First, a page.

The most notable example of how multiple co-occurring syndromes evolved in a single patient was demonstrated in Patient 1. She presented with a sensory neuronopathy, nonlength-dependent, small-fiber neuropathy, cerebellar degeneration, and a progressive nonfluent aphasia with PET findings supportive of FTD (Figure 1A–D). As noted, the probability that a single patient could present with these multiple disorders is on the order of ∼1-per-billion—and therefore suggests that such syndromes may be mechanistically interrelated. Patient 2 is another example of an SS patient with a sensory neuronopathy, non-length-dependent, small-fiber neuropathy, and cerebellar degeneration. Aside from such co-occurring syndromes, other widespread patterns of clinical injury which were seen in our patients included supranuclear gaze palsy, cerebellar ataxia, dystonia, and an alien-limb phenomenon.
Therefore, we reviewed the literature and considered etiopathogenic mechanisms to explain how our patients could present with such widespread clinical deficits. One possibility to explain the widespread pattern of CNS deficits seen in our patients is a commensurately widespread pattern of vasculopathic injury. In our review of the literature, Table 2 indeed illustrates that some patients with SLE, SS, Behcet's, and antiphospholipid syndrome could present with MRI neuroimaging studies suggestive of a vasculopathy. Such associated clinical findings and radiographic patterns suggestive of a vasculopathy included acute onset of symptoms, focal sensorimotor findings suggestive of a stroke, ischemic changes affecting gray-matter structures, as well as subcortical white-matter disease in the absence of demyelinating syndromes.
However, none of our patients presented with MRI neuroimaging studies suggestive of a widespread vasculopathy. Therefore, another potential mechanism to explain the propensity of our patients to present with widespread clinical findings and cooccurring neurodegenerative disorders is the presence of antineuronal antibodies, which may ubiquitously target shared autoantigens dispersed in different PNS and CNS compartments. Careful scrutiny of our patients’ clinical deficits and ancillary studies provides credence to such antineuronal antibody mechanisms.
In this regard, it is of particular interest that Patient 1 and Patient 2, who presented with sensory neuronopathies and cerebellar degeneration, are phenotypically similar to specific paraneoplastic syndromes associated with antineuronal antibodies.174,175 In such paraneoplastic disorders, this identical pattern of sensory neuronopathies coupled with cerebellar degeneration is associated with anti-Hu antibodies. Such anti-Hu antibodies target shared neuronal autoantigens which are expressed in both the DRG (ie, associated with a neuronopathy) and the cerebellum. Similarly, sensory neuronopathies and cerebellar degeneration may also occur in association with celiac disease.37,38 Our workup did not detect the presence of anti-Hu antibodies. An SS patient with ataxia developing in the context of a limbic encephalopathy was described as having antibodies in the sera which not only immunostained Purkinje cells of the cerebellum, but also neurons in the DRG.139 Even though this patient did not have clinical features of a sensory neuronopathy (ie, associated with large-size DRG neurodegeneration), this manuscript further supports our findings suggesting that the co-occurrence of neuronopathies and cerebellar ataxia in a single patient may reflect immune-mediated mechanisms targeting shared autoantigens in the DRG and the cerebellum.139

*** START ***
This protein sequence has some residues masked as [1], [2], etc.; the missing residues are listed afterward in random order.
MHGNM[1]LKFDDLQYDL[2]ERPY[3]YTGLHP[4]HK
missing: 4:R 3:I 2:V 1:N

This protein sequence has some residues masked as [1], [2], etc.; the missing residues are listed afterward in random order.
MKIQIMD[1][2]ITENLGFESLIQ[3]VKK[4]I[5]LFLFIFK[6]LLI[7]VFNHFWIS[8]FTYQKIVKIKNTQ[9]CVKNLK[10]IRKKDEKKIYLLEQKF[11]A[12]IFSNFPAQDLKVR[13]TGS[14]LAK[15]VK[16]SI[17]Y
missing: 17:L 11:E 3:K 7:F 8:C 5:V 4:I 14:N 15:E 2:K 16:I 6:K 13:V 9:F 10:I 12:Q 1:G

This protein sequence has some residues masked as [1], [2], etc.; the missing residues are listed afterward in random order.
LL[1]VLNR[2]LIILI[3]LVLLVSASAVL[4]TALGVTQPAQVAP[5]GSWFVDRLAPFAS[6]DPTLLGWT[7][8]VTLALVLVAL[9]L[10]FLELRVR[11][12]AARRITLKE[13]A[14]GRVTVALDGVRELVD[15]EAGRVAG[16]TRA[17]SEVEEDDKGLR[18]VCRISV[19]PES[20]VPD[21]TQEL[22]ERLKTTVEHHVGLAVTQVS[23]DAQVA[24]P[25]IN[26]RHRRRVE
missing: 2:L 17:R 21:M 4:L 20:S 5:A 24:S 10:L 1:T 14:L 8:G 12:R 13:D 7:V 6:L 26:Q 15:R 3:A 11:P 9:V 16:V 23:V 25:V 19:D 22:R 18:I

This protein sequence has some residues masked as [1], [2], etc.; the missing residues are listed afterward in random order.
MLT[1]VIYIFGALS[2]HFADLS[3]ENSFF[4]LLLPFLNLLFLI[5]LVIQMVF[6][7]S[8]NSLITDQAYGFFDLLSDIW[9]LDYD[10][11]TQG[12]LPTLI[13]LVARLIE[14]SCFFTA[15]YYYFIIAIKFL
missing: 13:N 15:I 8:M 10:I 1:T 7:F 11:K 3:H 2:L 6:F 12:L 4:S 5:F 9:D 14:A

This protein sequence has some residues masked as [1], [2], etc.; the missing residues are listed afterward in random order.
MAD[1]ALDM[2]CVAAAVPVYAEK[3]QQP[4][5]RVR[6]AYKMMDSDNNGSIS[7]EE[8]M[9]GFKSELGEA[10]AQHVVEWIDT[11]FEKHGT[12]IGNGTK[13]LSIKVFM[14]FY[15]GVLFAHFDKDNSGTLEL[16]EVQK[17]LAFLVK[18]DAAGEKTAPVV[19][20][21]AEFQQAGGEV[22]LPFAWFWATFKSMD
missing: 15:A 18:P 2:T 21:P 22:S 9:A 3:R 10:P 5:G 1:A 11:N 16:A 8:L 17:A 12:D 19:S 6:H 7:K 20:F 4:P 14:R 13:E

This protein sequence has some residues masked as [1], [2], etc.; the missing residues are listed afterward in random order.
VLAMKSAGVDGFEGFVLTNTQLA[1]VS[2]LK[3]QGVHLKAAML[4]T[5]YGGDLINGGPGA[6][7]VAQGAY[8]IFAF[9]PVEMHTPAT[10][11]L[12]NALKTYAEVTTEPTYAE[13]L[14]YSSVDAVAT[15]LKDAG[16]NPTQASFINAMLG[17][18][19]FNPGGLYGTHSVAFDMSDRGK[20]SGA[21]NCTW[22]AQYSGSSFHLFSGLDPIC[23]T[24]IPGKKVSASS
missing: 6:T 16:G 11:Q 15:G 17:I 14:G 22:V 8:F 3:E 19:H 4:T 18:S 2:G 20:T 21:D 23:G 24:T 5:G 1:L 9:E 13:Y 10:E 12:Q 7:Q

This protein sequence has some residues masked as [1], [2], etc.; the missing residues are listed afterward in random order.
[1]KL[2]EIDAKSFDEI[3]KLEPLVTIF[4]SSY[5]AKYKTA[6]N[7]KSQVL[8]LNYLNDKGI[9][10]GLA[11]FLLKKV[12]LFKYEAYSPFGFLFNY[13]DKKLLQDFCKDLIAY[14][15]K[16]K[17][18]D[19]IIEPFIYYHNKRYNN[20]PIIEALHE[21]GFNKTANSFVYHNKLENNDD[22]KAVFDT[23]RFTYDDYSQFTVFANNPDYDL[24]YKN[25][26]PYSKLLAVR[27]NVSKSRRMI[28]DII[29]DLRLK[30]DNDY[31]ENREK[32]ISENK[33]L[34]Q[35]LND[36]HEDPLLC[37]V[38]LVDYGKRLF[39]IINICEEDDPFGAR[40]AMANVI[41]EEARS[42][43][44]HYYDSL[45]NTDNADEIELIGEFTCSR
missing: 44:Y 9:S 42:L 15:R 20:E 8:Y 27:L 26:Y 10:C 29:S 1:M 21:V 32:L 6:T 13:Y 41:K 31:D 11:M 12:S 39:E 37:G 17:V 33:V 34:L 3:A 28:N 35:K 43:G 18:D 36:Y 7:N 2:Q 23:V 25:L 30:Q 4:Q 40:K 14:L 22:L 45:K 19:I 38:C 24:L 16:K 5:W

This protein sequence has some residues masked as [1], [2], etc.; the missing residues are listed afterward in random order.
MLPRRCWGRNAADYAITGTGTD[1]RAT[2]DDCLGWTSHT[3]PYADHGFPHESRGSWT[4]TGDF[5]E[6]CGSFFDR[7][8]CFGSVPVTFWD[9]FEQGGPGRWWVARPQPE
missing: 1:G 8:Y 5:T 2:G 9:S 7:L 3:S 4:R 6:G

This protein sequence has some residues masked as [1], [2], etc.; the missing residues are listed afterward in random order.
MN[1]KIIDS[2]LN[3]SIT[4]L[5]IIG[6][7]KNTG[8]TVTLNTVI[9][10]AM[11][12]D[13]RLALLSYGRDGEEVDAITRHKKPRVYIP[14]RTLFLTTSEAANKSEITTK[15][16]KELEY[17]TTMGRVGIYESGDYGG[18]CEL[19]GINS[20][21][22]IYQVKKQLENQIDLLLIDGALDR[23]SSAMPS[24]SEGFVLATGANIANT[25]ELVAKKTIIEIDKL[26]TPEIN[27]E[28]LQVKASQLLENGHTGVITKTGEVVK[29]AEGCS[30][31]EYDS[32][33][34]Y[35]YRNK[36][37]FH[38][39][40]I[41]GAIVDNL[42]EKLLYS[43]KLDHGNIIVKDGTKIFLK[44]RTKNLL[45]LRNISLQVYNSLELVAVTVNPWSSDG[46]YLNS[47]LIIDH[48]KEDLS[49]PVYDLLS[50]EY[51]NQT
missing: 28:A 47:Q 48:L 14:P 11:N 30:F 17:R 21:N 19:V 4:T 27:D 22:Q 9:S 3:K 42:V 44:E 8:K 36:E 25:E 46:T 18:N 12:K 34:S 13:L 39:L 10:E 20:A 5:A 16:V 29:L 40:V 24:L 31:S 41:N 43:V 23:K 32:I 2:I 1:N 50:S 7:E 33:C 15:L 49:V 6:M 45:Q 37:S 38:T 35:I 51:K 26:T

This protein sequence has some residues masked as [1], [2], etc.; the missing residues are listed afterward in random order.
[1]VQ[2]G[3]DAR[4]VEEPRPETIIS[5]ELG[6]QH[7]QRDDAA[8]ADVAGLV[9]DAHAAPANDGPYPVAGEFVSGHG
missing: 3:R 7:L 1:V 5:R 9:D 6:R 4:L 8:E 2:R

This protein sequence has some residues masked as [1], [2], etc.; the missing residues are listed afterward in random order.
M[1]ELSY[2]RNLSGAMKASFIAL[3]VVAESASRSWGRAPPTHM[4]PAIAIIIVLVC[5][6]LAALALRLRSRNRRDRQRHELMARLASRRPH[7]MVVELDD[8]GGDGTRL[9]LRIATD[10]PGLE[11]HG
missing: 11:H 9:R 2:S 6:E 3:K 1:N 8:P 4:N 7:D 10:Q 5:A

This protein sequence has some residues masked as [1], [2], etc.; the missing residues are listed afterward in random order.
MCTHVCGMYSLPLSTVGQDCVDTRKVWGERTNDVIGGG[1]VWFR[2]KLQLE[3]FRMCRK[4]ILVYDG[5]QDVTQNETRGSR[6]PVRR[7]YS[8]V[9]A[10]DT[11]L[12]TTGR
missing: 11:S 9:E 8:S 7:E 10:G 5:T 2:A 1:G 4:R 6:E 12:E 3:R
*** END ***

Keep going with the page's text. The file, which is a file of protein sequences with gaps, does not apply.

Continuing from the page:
Therefore, the shared phenotype in our patients of sensory neuronopathies coupled with cerebellar degeneration interestingly suggests the presence of novel antibody specificities and shared immune-mediated mechanisms. Therefore, we are now pursuing further studies to evaluate for such novel antibody specificities.
The absence of vascular patterns of damage on our MRI neuroimaging studies also indicates that antibodies associated with our reported movement and neurodegenerative disorders may exert pleiotropic mechanisms. For example, in Patient 7 with UCTD, the presence of a hemi-Parkinsonian syndrome associated with antiphospholipid antibodies was not associated with brain MRI showing any ischemic changes. Interestingly, SS patients have similarly been described who presented with Parkinsonism, anti-beta-2 glycoprotein antibodies, but also without MRI evidence of vascular injury.114 In such cases, it has been hypothesized that antiphospholipid antibodies may cross-react with neuronal structures and cause inflammatory as opposed to vasculopathic injury.58,60